Recently I was involved in selecting stories submitted for a flash fiction project. It was strange finding myself on the other side of the editor / author relationship, and looking at those stories with an editing head on was very different to reading them for fun (although it was fun too). The process made me think hard about what made a good piece of flash fiction and I thought it might be useful to share what I learnt. Please bear in mind that this is only my opinion, but I’ll definitely be using the points below to try and make my own writing better.
I met the other judge (the lovely, prolific and talented Steve Toase) in a café, where we spent the afternoon and evening reading intently, breaking off every now and then to share our opinions and drink more tea, which kept our brains hydrated. It took quite some time to work through the pile of entries but we eventually had it sorted into ‘yes’, ‘maybe’ and ‘no’.
There were several stories that we both loved immediately, that gave us goosebumps reading them, and that we wished we’d written ourselves. All of these made it into our yes pile, obviously. Then there were many stories – we were spoilt – that were extremely good and which we had to try and choose between. We didn’t always agree, but it was very useful having two of us to judge each piece as we could point things out to each other and argue the case for our particular favourites. We got there in the end and we’re both happy with the final list.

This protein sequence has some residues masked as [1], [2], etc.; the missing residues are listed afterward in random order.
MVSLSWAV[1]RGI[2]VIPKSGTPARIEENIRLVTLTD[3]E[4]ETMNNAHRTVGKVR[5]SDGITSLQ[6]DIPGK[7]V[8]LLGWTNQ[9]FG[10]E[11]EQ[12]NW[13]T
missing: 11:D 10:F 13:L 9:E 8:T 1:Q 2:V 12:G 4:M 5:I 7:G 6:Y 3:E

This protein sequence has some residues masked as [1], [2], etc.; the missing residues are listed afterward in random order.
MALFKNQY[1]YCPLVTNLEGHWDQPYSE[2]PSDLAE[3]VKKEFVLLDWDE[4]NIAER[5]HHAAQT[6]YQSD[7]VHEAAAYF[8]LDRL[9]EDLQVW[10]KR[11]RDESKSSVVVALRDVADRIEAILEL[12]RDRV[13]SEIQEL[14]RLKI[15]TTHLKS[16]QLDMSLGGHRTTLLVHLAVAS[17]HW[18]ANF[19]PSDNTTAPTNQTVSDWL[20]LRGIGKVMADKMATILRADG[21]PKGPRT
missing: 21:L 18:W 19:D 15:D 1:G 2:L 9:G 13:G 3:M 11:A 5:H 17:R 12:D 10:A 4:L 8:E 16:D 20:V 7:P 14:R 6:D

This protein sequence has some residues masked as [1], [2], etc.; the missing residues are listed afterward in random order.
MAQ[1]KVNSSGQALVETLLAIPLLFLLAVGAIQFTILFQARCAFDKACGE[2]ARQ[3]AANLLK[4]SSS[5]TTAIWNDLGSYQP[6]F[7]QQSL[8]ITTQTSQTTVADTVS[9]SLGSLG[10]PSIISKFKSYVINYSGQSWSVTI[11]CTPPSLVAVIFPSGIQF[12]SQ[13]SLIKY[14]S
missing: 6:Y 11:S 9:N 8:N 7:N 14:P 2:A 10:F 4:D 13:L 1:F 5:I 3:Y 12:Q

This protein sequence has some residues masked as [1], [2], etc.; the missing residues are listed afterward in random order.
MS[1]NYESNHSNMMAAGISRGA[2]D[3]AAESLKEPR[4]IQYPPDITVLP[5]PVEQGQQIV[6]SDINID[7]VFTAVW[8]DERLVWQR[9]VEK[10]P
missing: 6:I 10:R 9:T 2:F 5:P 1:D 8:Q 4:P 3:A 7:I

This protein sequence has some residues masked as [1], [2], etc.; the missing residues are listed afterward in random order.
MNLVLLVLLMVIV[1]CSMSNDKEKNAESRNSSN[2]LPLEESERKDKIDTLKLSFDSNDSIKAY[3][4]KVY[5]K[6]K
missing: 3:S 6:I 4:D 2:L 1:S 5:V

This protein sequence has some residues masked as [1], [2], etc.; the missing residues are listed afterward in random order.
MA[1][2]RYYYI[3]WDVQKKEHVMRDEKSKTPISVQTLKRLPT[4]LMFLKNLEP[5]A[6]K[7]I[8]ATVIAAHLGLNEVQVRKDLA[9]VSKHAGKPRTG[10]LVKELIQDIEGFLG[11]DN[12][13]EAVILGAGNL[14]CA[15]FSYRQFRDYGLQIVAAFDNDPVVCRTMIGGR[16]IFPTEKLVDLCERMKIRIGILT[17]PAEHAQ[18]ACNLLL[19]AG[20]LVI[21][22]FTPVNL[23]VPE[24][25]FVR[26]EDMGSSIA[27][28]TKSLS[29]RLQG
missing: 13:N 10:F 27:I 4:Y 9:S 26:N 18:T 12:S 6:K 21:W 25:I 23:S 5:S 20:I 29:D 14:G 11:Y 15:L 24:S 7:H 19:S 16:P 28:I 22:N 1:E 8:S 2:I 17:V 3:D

Looking at the twelve flash fictions that we selected, they all seemed to be:
•Clear – everything made sense and we felt confident that the author knew what they were doing with the story
•Original – there were a lot of very interesting slants taken on the Krampus theme
•Beautifully written – Steve and I spent quite a lot of time pointing out the best phrases to each other, and stories with a good flow fared the best.
Interestingly, there were definitely more good stories sent to us close to the deadline, as opposed to as soon as the project was open to submissions. Perhaps the whole ‘put it in a drawer and don’t read it for a while’ idea really has something to it.
That all seems fairly obvious, doesn’t it? But before I send anything else off to any unsuspecting flash fiction magazines or competitions, I’ll be asking myself if my work meets these standards. I’ll also be checking my arms and hoping that my story gives me goosebumps; I suspect that’s the sign of excellent writing.